Deutscher, Guy. 2010. “Does Your Language Shape How You Think?”. New York Times. 1-6.
An interesting piece of writing titled “Does Your Language Shape How You Think?” by Guy Deutscher, a researcher as well as a writer expert in language and linguistic, offers a surprising yet logic idea on how actually language ‘obliges’ the speaker to think in certain way rather than ‘restricts’ to think at all. Having the experience in language, linguistic, and culture research, Deutscher’s analysis in the article are based on his interpretation of previous researches regarding the issue. Through his writing, he ‘attacks’ the argument of Benjamin Lee Whorf who believes that “[…] our mother tongue constrains our minds and prevents us from being able to think certain thoughts.” (Deutscher 2010:1) by presenting the counter arguments regarding the issue on language. However, there are some missing points on his argument due to the previous researches he uses to support his opinion. Therefore, Deutscher’s arguments and evidences provided will be evaluated through this review.
Deutscher presents his idea by stating that Benjamin Lee Whorf made many ‘mistakes’ due to his argument that language prohibits the speaker of the language to acquire knowledge and certain habits. Deutscher disagreement toward Whorf’s idea appears to be very obvious in a way he states his opinion through a strong word: mistake. In order to support his disagreement, Deutscher provides some previous research as evidences. Deutscher’s way in proving and supporting his idea is indeed convincing enough for the reader at least makes the reader think and gives a light bulb of the matter being discussed. However, what is lack from his evidences are the clear and reliable sources. For example, he mentions the research done in the year of 1990s by psychologists that compare the speakers of German and Spanish. Though he mentions the year of the research, he does not mention specifically who did the research. There are thousands of psychologists at that time, and which one was Deutscher intends to refer? The results of the research are yet very well said. Nevertheless, they becomes doubted since Deutscher does not mention who did the research. Are they reliable researcher? Is the research nationally or widely acknowledged? In addition, Deutscher does not, again, mention the exact time of previous research he provides on page 5, “[…] studies have shown that children in such societies start using geographic direction as early as age 2 …” (Deutscher 2010:5). Which studies? This statement makes me, as a reader, wonder whether the studies are reliable and has conducted well or it is just some random studies Deutscher chooses just to give an impression that he has many back ups evidences. Had Deutscher put clear sources in his article, his argument would be well said even more.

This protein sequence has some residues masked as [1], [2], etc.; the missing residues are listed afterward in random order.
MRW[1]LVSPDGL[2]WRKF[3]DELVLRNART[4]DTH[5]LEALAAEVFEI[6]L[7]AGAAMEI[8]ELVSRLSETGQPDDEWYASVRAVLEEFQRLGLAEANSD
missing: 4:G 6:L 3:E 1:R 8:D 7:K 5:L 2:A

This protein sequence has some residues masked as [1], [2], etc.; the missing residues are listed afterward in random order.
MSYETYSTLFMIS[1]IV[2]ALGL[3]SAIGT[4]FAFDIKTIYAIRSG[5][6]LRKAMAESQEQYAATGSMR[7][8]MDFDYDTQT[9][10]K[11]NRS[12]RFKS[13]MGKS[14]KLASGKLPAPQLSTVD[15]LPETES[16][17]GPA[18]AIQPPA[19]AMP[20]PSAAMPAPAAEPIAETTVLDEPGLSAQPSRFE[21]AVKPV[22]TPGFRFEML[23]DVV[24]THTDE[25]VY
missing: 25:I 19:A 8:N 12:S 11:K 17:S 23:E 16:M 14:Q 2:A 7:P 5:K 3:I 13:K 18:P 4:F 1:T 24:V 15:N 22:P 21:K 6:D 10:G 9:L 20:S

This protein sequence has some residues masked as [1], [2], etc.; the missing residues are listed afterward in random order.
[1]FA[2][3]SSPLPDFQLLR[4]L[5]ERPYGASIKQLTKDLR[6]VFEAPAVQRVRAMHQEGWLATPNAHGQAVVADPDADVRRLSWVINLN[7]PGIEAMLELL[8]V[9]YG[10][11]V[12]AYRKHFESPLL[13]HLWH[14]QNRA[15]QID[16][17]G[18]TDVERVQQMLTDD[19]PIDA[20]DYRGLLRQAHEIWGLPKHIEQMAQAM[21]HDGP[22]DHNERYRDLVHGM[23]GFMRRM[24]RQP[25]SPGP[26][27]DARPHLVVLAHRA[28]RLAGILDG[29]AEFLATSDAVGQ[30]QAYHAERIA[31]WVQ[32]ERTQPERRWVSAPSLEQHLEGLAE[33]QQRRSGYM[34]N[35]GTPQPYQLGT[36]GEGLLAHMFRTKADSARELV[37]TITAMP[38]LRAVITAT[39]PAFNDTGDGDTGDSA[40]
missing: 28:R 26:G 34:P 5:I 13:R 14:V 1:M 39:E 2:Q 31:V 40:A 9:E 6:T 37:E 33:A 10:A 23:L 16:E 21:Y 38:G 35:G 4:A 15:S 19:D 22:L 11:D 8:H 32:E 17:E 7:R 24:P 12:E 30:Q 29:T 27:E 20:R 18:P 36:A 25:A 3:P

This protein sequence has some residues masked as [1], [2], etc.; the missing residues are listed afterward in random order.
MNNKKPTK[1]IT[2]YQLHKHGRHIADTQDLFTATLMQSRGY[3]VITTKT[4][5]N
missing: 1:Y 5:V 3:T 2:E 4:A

Furthermore, the unclear sources in the article leads to the question are the results of the researches still valid at this moment? In page 5 of his article, Deutscher provides evidence on how speakers of Guugu Yimithirr, a remote Australian aboriginal tongue, can memorize ‘the same reality’ differently from other natives through psychological experiments as an example how different language can actually set one’s mind and perspectives. Despite of the brief yet interesting explanation of the evidence, it is still vague which experiments were he means? Again, there was not only one reliable psychologist at that time, even the reader does not have any idea which period of time Deutscher is referring to. Therefore, the evidence he provides seems unreliable.
Regardless his lack of reliable clear sources, Deutscher’s article is somehow put the reader in the realizing phase about language and attitude of the speaker. For example, he talks about gender matter in some language such as Germany and Russian: how the language differentiates and gives ‘gender’ to certain words. Perhaps, for a reader who learns about language, linguistic, and culture will associate what Deutscher says with the language imperialism. Thus, this article can be a pretty good reference for those who are doing research on language imperialism.